I realize that some people play poker primarily for the fun of the game and/or the social interactions, and genuinely don't care about how the win/loss accounting goes. That's fine. These remarks do not pertain to them. But last night's rock can't be among those. I've played with him several times before, and he's always nearly silent, not gregarious and interactive. He doesn't appear to be having fun. (However, I realize that people think the same of me even when it's not true, so I'll take my own assessment there with a grain of salt.) His style is to lay in wait with a big hand and trap an unwary opponent. By every appearance, he is there only in order to leave with more money than he came in with. Given that, I find it incongruous that he doesn't try to squeeze every chip out of the game that he can.

Got guilt?


Todd said...

To quote Herm Edwards (former NFL coach):

"You play to win the game"

Conan776 said...

Ha, pretty sure I took someone's last $3 just now at 100NL. I'm happy to say none of these issues crossed my mind.

unaha-closp said...

Maybe the rock thought he was behind on the river.

CrabblerK3 said...

@ Unaha-closp:

I can find a fold for $3.

Anonymous said...

I can see one reason not to felt a player, depending on where you are playing. In a nearby Indian casino, there is a local rule that states that as long as a player has at least one chip left after a hand, then that player can buy back in for less than the table minimum. (Don't ask me why - that's just the rule they have in place).

The only time I've seen that rule come into play is when a player was using a chip as a card protector, and moved "all-in" (without announcing) by shoving all but the card-protector chip.

After losing that hand, he was then able to buy back in for less than the table minimum, because he was still holding the card-protector chip. Of course, if he had announced all-in, then the point would have been moot because the card-protector chip would have been in play.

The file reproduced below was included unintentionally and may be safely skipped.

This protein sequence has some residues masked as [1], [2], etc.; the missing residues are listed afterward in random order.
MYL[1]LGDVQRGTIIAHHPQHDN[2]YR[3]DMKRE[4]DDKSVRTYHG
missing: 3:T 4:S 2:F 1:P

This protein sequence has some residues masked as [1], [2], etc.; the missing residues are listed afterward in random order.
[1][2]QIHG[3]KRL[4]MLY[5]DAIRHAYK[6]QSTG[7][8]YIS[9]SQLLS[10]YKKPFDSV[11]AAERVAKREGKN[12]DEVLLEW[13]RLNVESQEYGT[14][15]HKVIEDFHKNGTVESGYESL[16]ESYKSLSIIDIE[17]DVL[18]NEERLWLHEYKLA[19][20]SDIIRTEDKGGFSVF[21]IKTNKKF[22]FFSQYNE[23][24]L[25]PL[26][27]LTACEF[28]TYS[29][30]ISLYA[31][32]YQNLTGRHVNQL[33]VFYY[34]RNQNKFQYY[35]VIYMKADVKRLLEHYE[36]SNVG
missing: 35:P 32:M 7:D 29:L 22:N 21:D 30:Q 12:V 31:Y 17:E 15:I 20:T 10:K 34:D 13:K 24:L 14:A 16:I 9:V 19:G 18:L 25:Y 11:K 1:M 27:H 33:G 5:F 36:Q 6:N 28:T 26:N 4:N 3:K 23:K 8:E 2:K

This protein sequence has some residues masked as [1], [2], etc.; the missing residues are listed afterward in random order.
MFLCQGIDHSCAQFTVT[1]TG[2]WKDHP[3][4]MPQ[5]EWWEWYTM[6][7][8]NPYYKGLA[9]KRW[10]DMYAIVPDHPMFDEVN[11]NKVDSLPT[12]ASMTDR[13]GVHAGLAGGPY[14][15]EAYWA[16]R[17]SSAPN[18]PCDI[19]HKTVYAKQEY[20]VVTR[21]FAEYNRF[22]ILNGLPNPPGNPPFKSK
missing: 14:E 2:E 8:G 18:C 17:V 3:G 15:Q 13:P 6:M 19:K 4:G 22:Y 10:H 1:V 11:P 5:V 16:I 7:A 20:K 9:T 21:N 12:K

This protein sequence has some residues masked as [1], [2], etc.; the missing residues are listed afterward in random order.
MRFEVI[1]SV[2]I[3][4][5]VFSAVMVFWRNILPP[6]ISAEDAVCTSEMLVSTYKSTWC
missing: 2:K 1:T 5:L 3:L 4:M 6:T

If I knew that rule and was in the hand and planned to call, I would probably have raised (depending on who was left to act behind me), in order to force him to re-buy at least the minimum in the hope of taking his/her re-buy later on.

Some people have friends and show mercy at the table. Not me.

Sebastian X said...

Maybe the table rock figured if it was all-in, then on losing the other guy might be more likely to just leave, whereas if he had any chips left, he might be more likely to stay around long enough to reconsider and buy in again, the rock preferring he stayed. Also, he might have thought it was worth three dollars to portray a lack of toughness that as a trapping player might later become beneficial. Your interpretation might be entirely correct, but does assume the explanation given was truthful, when a bit of projected friendliness may have been a ploy.

Anonymous said...

The mistake he made was not putting out enough chips on his raise to cover the guy. Once the river comes, there is no need to bet $3 to take the last $3. I've seen this situation so many times. The guy making the river bet to take the last few white chips always looks like an ass in my opinion. If you wanted the guy to be all in, then you should have put it all in.